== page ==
AdvocateKhoj
Login : Advocate | Client
Home Post Your Case My Account Law College Law Library
    

Report No. 157

3.3. Scope of section 52 analysed.-

Analysing section 52, one can note its important ingredients, as under:

(a) The suit or proceeding should be one in which "any right to immoveable property is directly and specifically in question". (The section does not extend to suits concerning moveable property).

(b) The suit or proceeding should be pending in

(i) any court within India having authority; or

(ii) any court outside India established by the Central Government (This would be a court established under a statutory order issued by the

Central Government under legislation enacted in pursuance of Parliament's power to legislate on foreign jurisdiction).

(c) the suit or proceeding must not be collusive. Collusion in judicial proceeding is a secret arrangement between two persons that the one should institute a suit against the other in order to obtain the decision of a judicial tribunal for some sinister purpose. (Wharton's Law Lexicon, 14th Edn., p. 212). In such a proceeding, the claim put forward is fictitious, the contest over it is unreal, and the decree passed therein is a mere mask having the similitude of a judicial determination and worn by the parties with the object of confounding third parties.1

If these conditions are satisfied, then the effect would be, that a party to the suit or proceeding cannot transfer or otherwise deal with the property, so as to affect the rights of any other party thereto, except with the authority of the court and on terms imposed by the Court. Theoretically, every party to the suit is subject to the restrictive effect of section 52. In practice, however, it is the party against whom relief is claimed in the suit that would be the transferor.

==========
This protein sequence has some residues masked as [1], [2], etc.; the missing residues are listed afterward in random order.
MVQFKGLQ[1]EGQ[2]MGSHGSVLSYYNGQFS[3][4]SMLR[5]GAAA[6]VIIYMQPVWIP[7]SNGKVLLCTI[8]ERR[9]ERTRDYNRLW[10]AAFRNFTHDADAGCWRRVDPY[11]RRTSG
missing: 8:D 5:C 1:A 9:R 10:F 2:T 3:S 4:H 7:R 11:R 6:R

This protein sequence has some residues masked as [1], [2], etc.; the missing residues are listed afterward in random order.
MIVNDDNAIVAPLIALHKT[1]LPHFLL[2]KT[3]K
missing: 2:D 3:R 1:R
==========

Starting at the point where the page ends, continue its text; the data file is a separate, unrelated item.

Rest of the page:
1. Nagubai v. B. Shama Rao, AIR 1956 SC 593

3.4. Section 52 applies to transfers during the entire "pendency" of the suit or proceedings. The question then arises is for what period can a suit or proceeding be said to be pending for the purpose of this section. The question is to a great extent answered by the Explanation now added by the Amendment Act 20 of 1929, and the principle laid down in the Explanation has been applied as a rule of justice, equity and good conscious.

The Explanation under section 52 provides that for the purposes of this section, the pendency of a suit or proceeding shall be deemed to commence from the date of presentation of the plaint or the institution of a proceeding in a court of competent jurisdiction, and to continue until the suit or proceeding has been disposed of by a 'final decree or order and complete satisfaction or discharge of such decree or order has been obtained or has become unobtainable by reason of the expiration of any period of any limitation prescribed for the execution thereof by any law for the time being in force. This abundantly makes it clear that even appeals and execution proceedings are continuation of the pendency of the suit or proceeding within the meaning of the section and accordingly lis pendens continues to have force even during the appeal or execution also.

3.5. While considering the true import and scope of section 52 of the Act the Supreme Court in Jaynram Mudaliar v. Ayyaswami, AIR 1973 SC 569 (581), observed:

"It is evident that the doctrine as stated in section 52, applies not merely to actual transfers of right which are subject-matter of litigation but to other dealings with it "by any party to the suit or proceeding, so as to affect the right of any other party thereto". Hence, it could be urged that where it is not a party to the litigation but an outside agency, such as the tax collecting authorities of the Government, which proceeds against the subject-matter of 157.22 One Hundred and Fifty.seventh Report litigation, without anything done by a litigating party, the resulting transaction will not be hit by section 52.